How can you tell if things are even worse?

Since historical safe withdrawal rate analysis assumes that "the future is no worse than the past" (in this case, the past 130 years of stock market history), it would be nice if there was some way to fortell the future. The only early warning system I can think of is to monitor each year's annual withdrawal as a percentage of the portfolio balance and compare that to the worst pay out periods in the historical record. The table below shows the performance for a 30-Year period beginning Sept. 16, 1929.

At the stock market low in July 1932, the 1932 annual withdrawal equaled 9.70% of the portfolio balance on that date. Since we're assuming that the portfolio is depleted in the final year, the annual withdrawal in Year 29 is about 100% of the final balance. The 104.44% figure for 1958 reflects the fact that the portfolio saw some growth in the following period since we're taking 50% of the annual withdrawal at the start of the year and 50% at the end of the year.

"100% Safe" Inflation-Adjusted Withdrawal Rate
as a percent of ending balance

30-Year Pay Out Period starting Sept. 16, 1929,
portfolio depleted at end of period, $1,000 initial balance
75%S&P500/25% fixed income, 3.71% initial withdrawal rate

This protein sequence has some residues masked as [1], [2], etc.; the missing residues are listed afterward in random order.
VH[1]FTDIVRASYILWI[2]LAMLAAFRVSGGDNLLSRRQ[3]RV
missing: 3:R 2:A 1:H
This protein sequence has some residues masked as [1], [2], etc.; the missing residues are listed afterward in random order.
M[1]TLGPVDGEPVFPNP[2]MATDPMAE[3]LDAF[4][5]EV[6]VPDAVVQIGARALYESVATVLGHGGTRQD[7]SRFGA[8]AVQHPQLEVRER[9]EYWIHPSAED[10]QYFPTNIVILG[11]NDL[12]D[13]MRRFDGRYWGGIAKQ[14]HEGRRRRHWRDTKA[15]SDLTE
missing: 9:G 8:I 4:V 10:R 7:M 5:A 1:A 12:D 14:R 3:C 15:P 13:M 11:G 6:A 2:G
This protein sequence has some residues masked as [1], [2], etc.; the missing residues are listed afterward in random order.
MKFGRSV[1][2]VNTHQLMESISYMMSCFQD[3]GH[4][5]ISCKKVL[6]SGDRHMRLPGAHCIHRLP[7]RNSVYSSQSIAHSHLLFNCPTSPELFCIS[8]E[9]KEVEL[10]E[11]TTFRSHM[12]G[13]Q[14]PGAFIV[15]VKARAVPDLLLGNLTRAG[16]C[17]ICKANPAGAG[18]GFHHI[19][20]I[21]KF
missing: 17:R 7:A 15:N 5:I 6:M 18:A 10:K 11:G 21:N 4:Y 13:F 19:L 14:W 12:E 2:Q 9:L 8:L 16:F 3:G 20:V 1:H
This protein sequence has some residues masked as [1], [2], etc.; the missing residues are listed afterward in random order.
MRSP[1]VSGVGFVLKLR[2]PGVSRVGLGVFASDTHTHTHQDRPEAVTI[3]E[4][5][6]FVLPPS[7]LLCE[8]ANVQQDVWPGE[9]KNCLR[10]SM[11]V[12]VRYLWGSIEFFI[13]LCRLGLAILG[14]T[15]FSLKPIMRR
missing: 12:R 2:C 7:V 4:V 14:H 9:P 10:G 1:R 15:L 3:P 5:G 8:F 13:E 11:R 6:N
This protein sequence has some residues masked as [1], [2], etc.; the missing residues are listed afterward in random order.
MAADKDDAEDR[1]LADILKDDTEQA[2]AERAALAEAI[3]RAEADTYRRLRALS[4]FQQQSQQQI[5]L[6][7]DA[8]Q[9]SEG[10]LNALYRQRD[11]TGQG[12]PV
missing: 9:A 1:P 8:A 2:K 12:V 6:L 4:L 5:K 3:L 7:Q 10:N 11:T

O.20% exp. ratio, indexed to the CPI-U, rebalanced annually,
50% of annual withdrawal at begining of year, 50% at year end
Shiller 1871-2003 stock market database
.          Annual
Year    Balance   With-   Percent
.                   drawal  of Balance
 
1929	      1,000 			   
1930	        750   (37.10)	4.95%	   
1931	        522   (34.50)	6.61%	   
07/1932         320   (31.03)	9.70%	   
09/1932         407   (31.03)	7.63%	   
1933	        474   (27.99)	5.90%	   
1934	        408   (28.64)	7.02%	   
1935	        480   (29.51)	6.15%	   
1936	        596   (29.94)	5.02%	   
1937	        543   (30.59)	5.63%	   
1938	        463   (30.81)	6.66%	   
1939	        476   (30.37)	6.38%	   
1940	        409   (30.16)	7.37%	   
1941	        388   (30.59)	7.89%	   
1942	        331   (34.06)	10.29%	   
1943	        395   (36.67)	9.28%	   
1944	        386   (37.75)	9.78%	   
1945	        429   (38.62)	9.00%	   
1946	        389   (39.49)	10.15%	   
1947	        356   (46.65)	13.09%	   
1948	        331   (51.42)	15.56%	   
1949	        290   (52.07)	17.93%	   
1950	        299   (50.99)	17.03%	   
1951	        305   (55.11)	18.06%	   
1952	        272   (57.49)	21.12%	   
1953	        216   (57.71)	26.78%	   
1954	        213   (58.36)	27.39%	   
1955	        217   (57.93)	26.70%	   
1956	        173   (58.15)	33.55%	   
1957	        112   (59.88)	53.37%	   
1958	         59   (62.05)	104.44%	   
1959	         1   (62.92)	  N/A	 
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Resources for more information

Feasible retirement withdrawal rates by Yun-Fang Juan
Interesting study using both the NYU dataset (1928 2010) and the Robert Shiller's (1871-2010) database.


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Copyright 2003 John P. Greaney, All rights reserved.